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Not Much To Do

I can totally understand now why so many of my favorite med blogs often lack updates. When I was still a premed, I read medblogs fairly often. I must have gone through ten or twenty medical student blogs from start to finish, from when they started posting to when they stopped writing. I was always sad when their adventures ended or they discontinued writing  because they had moved on. I didn’t understand why they stopped then, but I can empathize with them now.

For me, there are a still a lot of topics I know I can write about. Subjects that are helpful like studying for the MCAT, how to write a better application, how to prepare for interviews. But after writing about these things for the last two years, I find a lot of these topics boring. Important to a lot of people, but boring to me.

I’ve answered the same questions so many times over that it just becomes a routine. How Do I Prepare for the MCAT. What Interview Strategies should I use. However, despite it being so mundane it’s surprising how fast things change. The application is a continually evolving process and everyday I’m becoming less in tune with what it’s like to apply to medical school.

These days, I’d rather spend my time learning medicine or preparing for clerkship. It’s not like I’m looking down on the people who are still in the application process or undergrad. I just feel like I have to keep moving forward to keep growing. It’s too easy and too comfortable to get stuck in the past.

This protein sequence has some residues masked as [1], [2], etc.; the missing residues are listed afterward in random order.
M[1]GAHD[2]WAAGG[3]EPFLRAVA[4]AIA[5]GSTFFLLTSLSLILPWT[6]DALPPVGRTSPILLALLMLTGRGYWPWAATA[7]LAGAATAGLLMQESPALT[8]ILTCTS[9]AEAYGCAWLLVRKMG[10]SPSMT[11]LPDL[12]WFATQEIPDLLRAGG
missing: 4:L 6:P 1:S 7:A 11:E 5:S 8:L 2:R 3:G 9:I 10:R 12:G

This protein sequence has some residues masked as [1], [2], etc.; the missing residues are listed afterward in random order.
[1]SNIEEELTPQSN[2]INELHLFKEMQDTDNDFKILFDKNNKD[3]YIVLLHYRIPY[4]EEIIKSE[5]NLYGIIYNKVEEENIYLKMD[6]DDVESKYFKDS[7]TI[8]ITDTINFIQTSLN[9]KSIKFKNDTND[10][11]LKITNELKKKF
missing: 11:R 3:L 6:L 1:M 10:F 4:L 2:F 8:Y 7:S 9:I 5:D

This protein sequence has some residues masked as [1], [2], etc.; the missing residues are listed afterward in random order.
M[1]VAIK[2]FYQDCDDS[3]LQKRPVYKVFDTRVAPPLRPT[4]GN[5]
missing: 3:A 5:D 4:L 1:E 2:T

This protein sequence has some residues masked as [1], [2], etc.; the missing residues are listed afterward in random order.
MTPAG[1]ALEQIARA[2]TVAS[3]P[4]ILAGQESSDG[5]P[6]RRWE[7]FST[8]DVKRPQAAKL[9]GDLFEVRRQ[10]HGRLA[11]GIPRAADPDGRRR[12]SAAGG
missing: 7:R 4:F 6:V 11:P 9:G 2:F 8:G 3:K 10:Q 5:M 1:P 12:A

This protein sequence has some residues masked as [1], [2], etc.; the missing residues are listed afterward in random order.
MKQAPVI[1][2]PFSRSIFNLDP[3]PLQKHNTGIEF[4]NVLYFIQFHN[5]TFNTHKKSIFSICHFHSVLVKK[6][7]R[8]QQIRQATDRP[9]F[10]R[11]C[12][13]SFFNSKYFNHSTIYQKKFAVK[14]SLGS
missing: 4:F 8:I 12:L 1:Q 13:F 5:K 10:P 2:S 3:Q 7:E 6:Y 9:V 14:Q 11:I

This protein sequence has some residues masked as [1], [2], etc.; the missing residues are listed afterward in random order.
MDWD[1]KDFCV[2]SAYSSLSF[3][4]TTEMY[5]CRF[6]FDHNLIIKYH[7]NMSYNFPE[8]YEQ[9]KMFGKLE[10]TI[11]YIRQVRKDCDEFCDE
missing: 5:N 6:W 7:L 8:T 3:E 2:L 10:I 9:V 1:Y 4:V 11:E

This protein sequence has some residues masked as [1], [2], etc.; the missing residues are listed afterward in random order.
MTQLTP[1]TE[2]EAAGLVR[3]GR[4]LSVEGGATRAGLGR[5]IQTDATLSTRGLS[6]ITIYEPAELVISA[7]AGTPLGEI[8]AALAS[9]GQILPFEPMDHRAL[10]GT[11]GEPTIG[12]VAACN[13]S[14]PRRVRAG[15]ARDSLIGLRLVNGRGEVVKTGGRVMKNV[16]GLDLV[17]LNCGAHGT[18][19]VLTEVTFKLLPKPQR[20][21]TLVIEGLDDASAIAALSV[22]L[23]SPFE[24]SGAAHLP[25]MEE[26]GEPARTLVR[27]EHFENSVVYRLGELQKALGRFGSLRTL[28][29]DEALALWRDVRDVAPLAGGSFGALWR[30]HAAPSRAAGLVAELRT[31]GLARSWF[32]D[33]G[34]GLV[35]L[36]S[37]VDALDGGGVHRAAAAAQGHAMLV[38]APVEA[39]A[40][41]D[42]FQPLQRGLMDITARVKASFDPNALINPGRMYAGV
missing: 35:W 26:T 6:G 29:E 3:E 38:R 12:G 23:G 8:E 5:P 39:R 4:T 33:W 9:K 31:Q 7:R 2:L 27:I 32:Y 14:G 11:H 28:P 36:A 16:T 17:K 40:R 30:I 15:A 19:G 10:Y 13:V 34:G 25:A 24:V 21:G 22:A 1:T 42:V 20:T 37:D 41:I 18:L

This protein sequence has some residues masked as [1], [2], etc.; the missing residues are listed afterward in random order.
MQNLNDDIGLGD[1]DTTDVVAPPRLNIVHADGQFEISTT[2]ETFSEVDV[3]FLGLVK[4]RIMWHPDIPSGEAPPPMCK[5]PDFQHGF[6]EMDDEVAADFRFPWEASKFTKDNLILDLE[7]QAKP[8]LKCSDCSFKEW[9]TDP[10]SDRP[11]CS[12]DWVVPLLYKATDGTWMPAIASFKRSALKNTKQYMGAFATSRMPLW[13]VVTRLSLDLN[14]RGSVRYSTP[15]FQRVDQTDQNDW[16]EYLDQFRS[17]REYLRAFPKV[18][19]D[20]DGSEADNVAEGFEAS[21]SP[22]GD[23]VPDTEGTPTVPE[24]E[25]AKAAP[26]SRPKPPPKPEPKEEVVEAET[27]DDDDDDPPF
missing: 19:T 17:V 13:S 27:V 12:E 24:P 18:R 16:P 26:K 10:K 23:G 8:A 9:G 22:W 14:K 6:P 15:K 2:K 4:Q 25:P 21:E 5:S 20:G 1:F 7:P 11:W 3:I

So after 2 years of blogging, I again find myself asking “Why Do I Blog?” I’ve enjoyed the process so far and definitely learned a lot about myself, but is there a greater purpose? And although I’m not sure what will happen in the future, I’m excited to see what happens as this blog officially enters its third year.

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  1. Joe
    Joe May 17, 2010

    Hopefully you continue to blog during any spare time you may have =)

  2. Amy B.
    Amy B. June 4, 2010

    The Amyloidosis Foundation estimates that approximately 3,000 people are diagnosed with amyloidosis each year in North America and that blood cancers overall have increased more than 40% in the last decade.

  3. yazid
    yazid June 8, 2010

    You know you have done a great job so far
    I suggest when you begin clerkship you just write
    your stories about everything you new you encounter
    that will make people learn more then the organized words.

  4. PreMedStar
    PreMedStar June 30, 2010

    Tell us about your new stories – talk about medicine and clerkships.
    We’ll grow with with you 🙂

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